3D video is becoming popular again, and with the tools already available to most of us, its pretty easy to get started making your own 3D movies. There are a lot of programs available that will take your current 2D video and convert it to 3D with varying levels of success, but if you are interested in actually filming in 3D using a stereoscopic camera set up, this is the article for you.
Getting started making 3D can be a bit confusing for beginners. But if you have a PC and a couple of web cams, you are two thirds of the way there. It is really helpful if your webcams are the same to, and a lot of webcams are available in twin packs now as well (one for you, one for your friend), so these are a good place to start.
I had a security camera set up at the last place I lived, and two of the cameras are identical. For 3D filming it is critically important that both cameras are aligned, and looking at exactly the same view. I joined the two together by screwing them to a flat piece of steel at their mounting point, and they lined up quiet well.
In order to achieve the 3D effect your cameras will need to be spaced about 65mm apart. You can technically use any two cameras, but it just makes it a lot easier if they are the same. Once your cameras are mounted together its time to connect them to your computer. If they are USB cams just plug them in, but in my case I had to use a Pinnacle Dazzle for the left camera, and a Easy Cap USB interface I got from Ebay for the right camera, in order to be able to use them. My cameras have a coaxial cable output, and the Dazzle/Easy Cap act like adapters that allow me to plug the cams into them, then they plug into the computers USB port. Once you are all plugged in, the next step is to download a program that will let you view your cams, align them, and eventually record your video. I looked at a lot of programs, and there is only one that gets my thumbs up, and that is Stereoscopic Multiplexer. The only down side is that it doesn’t record audio, so you will need to use a stand alone audio recorder to capture the sound, and then ad it back in processing later. You can download the program and try it out with no restrictions other than a watermark in the image. If you really get the hang of things and want to buy it, you can, and the watermark will be removed. But if you just want to try this out and experiment, you can download it and test it at no cost.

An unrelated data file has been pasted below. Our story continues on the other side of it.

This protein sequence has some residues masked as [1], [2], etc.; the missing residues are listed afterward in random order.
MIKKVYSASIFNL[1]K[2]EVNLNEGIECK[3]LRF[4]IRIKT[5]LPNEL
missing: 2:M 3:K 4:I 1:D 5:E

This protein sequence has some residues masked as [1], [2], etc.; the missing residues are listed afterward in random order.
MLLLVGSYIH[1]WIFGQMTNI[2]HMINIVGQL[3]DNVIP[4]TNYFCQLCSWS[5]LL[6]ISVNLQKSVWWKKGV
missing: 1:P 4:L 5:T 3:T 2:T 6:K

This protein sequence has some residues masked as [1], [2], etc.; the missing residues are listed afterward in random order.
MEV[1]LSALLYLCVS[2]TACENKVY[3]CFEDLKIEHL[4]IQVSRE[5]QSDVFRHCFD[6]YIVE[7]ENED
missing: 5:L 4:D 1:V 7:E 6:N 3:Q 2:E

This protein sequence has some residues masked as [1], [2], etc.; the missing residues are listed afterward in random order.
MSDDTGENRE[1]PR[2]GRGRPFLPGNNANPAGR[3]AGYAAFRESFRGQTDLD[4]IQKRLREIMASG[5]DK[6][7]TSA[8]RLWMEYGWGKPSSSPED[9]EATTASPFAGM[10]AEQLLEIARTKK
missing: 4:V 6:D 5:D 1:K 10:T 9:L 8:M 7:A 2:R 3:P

Once Stereoscopic Multiplexer is installed, open it up, and the configuration wizard starts. This is where you can tell it which camera is going to be the left camera, and which is going to be the right camera.
This is basically telling the program the format and quality your webcams can deliver. In my case, my cameras are PAL, and the image size they deliver is 720 pixels wide by 576 pixels high, so I use YUY2 720×576 pixels. The next few windows are OK to leave at the default settings, so keep clicking OK until you get to the preview window. If everything has configured correctly, you will now see a preview window of what your cameras see.
As you can see from my preview, I spent a lot of time making sure the image from the left camera is identical to the right. The pole on the right of the view is the same distance from the edge of the frame in both, as is the positioning of the back of the chair on the left, and the doggy bowl at the bottom.
Now that everything is lined up, its time to start recording. When you click the red record button another window will appear asking you how you want the video compressed.
If you have a fast processor the Cinepak Codec by Radius seems to be pretty good, but in my case I have to record uncompressed. Its a lot faster, but the file sizes are huge. I use Ojosoft Total Converter to compress the videos once I have finished shooting, so the file sizes are more manageable. Make sure you have your preferred compression method highlighted, and you have given your file a name and a “save to” location before you try to click start, otherwise it wont work. Below is a sample of the raw video footage I captured.
Now it’s time to process the raw video – Stay tuned for Part Two!
Last week a problem appeared with my Macbook Pro. Each time I wanted to shut it down I would get a dialogue box error pop up telling me that Mail had cancelled the shut down. It became very frustrating. Each time I wanted to shut off the computer I had to “Force Quit” mail.
Determined not to be beaten, I delved into mac mail preferences to see if I could spot an error. After some time I spotted my problem. Recently I was waiting on an important email, and I set mail to check for mail every minute. It occurred to me that mail was probably checking for new mail and working online when I was trying to close it, therefore it was cancelling shutdown.
**UPDATE** – Since writing this article I have also learned that if you have RSS feeds setup up in Mac Mail (Versions before Mountain Lion) closing the app and system shut down will also fail if the feeds are being updated!
So now I am trying “WP to Twitter” – Lets see how that goes.
If you know of any cool ways to integrate wordpress and twitter please leave a comment
**UPDATE** – WP to Twitter seems to be working well so far!